View Article and Find Full Text PDF

Download full-text PDF

Source
http://dx.doi.org/10.1038/s41598-019-48402-yDOI Listing
http://www.ncbi.nlm.nih.gov/pmc/articles/PMC6700100PMC
August 2019

A catalog of genetic loci associated with kidney function from analyses of a million individuals.

Nat Genet 2019 06 31;51(6):957-972. Epub 2019 May 31.

Diabetes and Cardiovascular Disease-Genetic Epidemiology, Department of Clincial Sciences in Malmö, Lund University, Malmö, Sweden.

Chronic kidney disease (CKD) is responsible for a public health burden with multi-systemic complications. Through trans-ancestry meta-analysis of genome-wide association studies of estimated glomerular filtration rate (eGFR) and independent replication (n = 1,046,070), we identified 264 associated loci (166 new). Of these, 147 were likely to be relevant for kidney function on the basis of associations with the alternative kidney function marker blood urea nitrogen (n = 416,178). Pathway and enrichment analyses, including mouse models with renal phenotypes, support the kidney as the main target organ. A genetic risk score for lower eGFR was associated with clinically diagnosed CKD in 452,264 independent individuals. Colocalization analyses of associations with eGFR among 783,978 European-ancestry individuals and gene expression across 46 human tissues, including tubulo-interstitial and glomerular kidney compartments, identified 17 genes differentially expressed in kidney. Fine-mapping highlighted missense driver variants in 11 genes and kidney-specific regulatory variants. These results provide a comprehensive priority list of molecular targets for translational research.
View Article and Find Full Text PDF

Download full-text PDF

Source
http://dx.doi.org/10.1038/s41588-019-0407-xDOI Listing
http://www.ncbi.nlm.nih.gov/pmc/articles/PMC6698888PMC
June 2019

Exome sequencing of 20,791 cases of type 2 diabetes and 24,440 controls.

Nature 2019 06 22;570(7759):71-76. Epub 2019 May 22.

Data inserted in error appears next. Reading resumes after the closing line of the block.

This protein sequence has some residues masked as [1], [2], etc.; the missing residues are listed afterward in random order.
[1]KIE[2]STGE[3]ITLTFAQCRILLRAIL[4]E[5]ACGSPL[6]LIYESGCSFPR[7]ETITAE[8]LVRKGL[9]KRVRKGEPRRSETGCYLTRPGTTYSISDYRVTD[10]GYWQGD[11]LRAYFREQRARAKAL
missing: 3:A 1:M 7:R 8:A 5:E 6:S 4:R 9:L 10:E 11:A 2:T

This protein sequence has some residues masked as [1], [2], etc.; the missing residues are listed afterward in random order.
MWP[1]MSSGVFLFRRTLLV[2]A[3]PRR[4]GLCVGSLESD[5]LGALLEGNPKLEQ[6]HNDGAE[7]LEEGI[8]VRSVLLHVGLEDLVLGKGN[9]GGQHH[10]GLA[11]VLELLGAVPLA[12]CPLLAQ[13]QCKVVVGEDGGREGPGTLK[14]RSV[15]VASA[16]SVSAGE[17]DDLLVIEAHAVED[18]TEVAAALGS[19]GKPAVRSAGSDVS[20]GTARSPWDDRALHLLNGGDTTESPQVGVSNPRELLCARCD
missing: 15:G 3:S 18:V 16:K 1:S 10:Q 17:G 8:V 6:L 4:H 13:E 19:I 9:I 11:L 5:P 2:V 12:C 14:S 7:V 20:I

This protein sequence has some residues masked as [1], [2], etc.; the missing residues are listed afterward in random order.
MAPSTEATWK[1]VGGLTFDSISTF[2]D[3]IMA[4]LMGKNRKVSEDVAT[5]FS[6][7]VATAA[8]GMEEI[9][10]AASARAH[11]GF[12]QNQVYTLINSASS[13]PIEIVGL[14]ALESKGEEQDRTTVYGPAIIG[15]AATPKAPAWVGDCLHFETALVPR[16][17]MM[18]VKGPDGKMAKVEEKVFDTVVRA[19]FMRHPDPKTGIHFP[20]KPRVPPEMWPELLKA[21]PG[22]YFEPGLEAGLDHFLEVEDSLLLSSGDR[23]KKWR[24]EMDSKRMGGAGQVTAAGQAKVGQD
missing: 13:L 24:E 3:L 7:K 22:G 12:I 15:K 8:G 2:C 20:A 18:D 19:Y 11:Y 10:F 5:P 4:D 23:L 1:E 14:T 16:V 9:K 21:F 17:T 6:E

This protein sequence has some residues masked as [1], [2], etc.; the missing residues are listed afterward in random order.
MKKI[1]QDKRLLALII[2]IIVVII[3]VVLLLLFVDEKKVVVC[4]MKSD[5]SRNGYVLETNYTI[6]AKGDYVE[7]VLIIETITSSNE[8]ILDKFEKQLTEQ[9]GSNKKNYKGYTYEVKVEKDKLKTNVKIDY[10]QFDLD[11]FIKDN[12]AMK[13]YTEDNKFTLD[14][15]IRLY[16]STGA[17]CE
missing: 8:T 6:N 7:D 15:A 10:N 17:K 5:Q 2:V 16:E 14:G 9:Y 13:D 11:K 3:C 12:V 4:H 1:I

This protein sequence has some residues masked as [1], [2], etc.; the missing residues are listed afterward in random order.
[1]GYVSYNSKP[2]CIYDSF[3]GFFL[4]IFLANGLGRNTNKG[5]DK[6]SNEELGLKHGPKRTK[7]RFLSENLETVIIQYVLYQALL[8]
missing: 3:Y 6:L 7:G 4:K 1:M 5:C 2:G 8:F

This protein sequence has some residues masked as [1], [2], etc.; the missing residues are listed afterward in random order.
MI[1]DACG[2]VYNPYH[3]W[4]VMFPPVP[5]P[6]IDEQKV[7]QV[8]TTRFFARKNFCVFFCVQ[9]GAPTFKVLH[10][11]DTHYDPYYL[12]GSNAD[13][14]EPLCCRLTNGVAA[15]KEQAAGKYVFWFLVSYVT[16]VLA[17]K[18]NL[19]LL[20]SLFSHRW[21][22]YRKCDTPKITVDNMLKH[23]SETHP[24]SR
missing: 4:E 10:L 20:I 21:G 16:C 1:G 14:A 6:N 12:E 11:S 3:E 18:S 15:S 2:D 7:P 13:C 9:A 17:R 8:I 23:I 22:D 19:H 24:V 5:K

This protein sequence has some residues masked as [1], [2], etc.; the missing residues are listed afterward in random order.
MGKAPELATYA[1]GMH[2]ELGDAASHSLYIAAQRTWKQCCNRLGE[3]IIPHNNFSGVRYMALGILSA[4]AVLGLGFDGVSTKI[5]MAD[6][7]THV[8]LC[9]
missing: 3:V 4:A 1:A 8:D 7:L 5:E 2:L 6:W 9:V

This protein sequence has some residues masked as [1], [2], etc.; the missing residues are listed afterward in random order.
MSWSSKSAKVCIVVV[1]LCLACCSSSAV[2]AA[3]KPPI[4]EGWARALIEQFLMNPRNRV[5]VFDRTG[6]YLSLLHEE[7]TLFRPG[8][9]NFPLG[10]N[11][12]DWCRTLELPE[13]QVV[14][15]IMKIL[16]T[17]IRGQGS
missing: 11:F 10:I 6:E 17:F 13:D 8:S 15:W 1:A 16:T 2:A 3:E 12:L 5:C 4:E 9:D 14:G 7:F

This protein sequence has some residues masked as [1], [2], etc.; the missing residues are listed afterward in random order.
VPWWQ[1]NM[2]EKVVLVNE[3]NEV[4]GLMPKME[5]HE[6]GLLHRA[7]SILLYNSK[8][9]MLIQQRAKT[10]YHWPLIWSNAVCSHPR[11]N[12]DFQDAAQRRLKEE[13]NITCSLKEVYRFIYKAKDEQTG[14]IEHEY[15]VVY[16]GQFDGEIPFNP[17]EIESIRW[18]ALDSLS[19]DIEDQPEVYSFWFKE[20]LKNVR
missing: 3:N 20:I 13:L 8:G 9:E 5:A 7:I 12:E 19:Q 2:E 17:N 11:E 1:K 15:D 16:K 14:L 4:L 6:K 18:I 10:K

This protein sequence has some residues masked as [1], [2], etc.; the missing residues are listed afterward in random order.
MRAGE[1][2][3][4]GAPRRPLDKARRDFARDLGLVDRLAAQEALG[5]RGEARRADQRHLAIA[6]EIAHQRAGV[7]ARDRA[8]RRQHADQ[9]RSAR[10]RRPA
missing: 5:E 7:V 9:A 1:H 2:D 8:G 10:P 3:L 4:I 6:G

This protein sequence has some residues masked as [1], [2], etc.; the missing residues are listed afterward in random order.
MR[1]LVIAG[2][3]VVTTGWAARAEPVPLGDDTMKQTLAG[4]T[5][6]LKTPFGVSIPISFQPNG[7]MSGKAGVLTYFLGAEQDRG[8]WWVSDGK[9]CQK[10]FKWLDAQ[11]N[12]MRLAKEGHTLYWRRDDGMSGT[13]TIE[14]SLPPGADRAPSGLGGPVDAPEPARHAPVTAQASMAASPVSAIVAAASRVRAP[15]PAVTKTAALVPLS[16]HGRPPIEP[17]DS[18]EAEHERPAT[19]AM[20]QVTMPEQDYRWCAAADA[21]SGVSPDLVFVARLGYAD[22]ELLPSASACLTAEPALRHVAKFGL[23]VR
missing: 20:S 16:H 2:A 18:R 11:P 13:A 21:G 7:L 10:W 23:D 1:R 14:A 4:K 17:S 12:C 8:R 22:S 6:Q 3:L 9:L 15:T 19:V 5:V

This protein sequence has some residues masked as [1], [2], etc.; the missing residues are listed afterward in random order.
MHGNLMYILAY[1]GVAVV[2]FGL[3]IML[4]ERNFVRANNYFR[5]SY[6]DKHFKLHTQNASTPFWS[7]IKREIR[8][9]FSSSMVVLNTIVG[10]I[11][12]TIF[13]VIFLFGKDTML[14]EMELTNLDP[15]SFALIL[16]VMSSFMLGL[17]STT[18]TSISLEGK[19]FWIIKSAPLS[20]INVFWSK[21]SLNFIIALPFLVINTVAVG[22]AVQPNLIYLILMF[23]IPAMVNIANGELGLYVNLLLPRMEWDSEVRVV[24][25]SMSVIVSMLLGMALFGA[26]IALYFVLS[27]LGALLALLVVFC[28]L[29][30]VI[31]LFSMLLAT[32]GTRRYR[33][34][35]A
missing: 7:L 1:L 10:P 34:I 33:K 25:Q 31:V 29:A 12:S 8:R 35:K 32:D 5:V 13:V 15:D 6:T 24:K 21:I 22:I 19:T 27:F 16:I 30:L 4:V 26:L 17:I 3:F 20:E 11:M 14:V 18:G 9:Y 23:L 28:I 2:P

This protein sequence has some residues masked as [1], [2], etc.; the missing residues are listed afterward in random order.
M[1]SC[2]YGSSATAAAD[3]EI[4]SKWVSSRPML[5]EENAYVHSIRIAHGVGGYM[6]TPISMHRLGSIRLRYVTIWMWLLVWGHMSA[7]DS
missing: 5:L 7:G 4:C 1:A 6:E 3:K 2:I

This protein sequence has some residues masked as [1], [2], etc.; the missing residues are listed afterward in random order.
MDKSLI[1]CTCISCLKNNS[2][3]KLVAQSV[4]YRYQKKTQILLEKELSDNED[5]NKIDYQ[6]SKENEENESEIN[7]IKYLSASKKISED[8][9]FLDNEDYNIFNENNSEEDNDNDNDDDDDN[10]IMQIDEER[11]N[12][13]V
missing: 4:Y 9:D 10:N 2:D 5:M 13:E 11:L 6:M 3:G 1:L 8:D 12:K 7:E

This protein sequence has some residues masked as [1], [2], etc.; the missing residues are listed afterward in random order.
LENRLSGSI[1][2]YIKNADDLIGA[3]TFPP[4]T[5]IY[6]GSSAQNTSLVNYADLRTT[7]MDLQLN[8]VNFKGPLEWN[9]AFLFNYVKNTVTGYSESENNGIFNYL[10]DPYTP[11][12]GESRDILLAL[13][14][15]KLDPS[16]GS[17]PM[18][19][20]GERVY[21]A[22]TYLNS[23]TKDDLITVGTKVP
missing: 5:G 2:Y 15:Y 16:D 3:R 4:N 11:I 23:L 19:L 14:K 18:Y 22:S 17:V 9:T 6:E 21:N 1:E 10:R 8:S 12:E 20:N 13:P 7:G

Division of Genome Research, Center for Genome Science, National Institute of Health, Chungcheongbuk-do, South Korea.

Protein-coding genetic variants that strongly affect disease risk can yield relevant clues to disease pathogenesis. Here we report exome-sequencing analyses of 20,791 individuals with type 2 diabetes (T2D) and 24,440 non-diabetic control participants from 5 ancestries. We identify gene-level associations of rare variants (with minor allele frequencies of less than 0.5%) in 4 genes at exome-wide significance, including a series of more than 30 SLC30A8 alleles that conveys protection against T2D, and in 12 gene sets, including those corresponding to T2D drug targets (P = 6.1 × 10) and candidate genes from knockout mice (P = 5.2 × 10). Within our study, the strongest T2D gene-level signals for rare variants explain at most 25% of the heritability of the strongest common single-variant signals, and the gene-level effect sizes of the rare variants that we observed in established T2D drug targets will require 75,000-185,000 sequenced cases to achieve exome-wide significance. We propose a method to interpret these modest rare-variant associations and to incorporate these associations into future target or gene prioritization efforts.
View Article and Find Full Text PDF

Download full-text PDF

Source
http://dx.doi.org/10.1038/s41586-019-1231-2DOI Listing
http://www.ncbi.nlm.nih.gov/pmc/articles/PMC6699738PMC
June 2019

Genome Analyses of >200,000 Individuals Identify 58 Loci for Chronic Inflammation and Highlight Pathways that Link Inflammation and Complex Disorders.

Am J Hum Genet 2018 11;103(5):691-706

Department of Epidemiology and Prevention, Public Health Sciences, Wake Forest University Health Sciences, Winston-Salem, NC 27157, USA.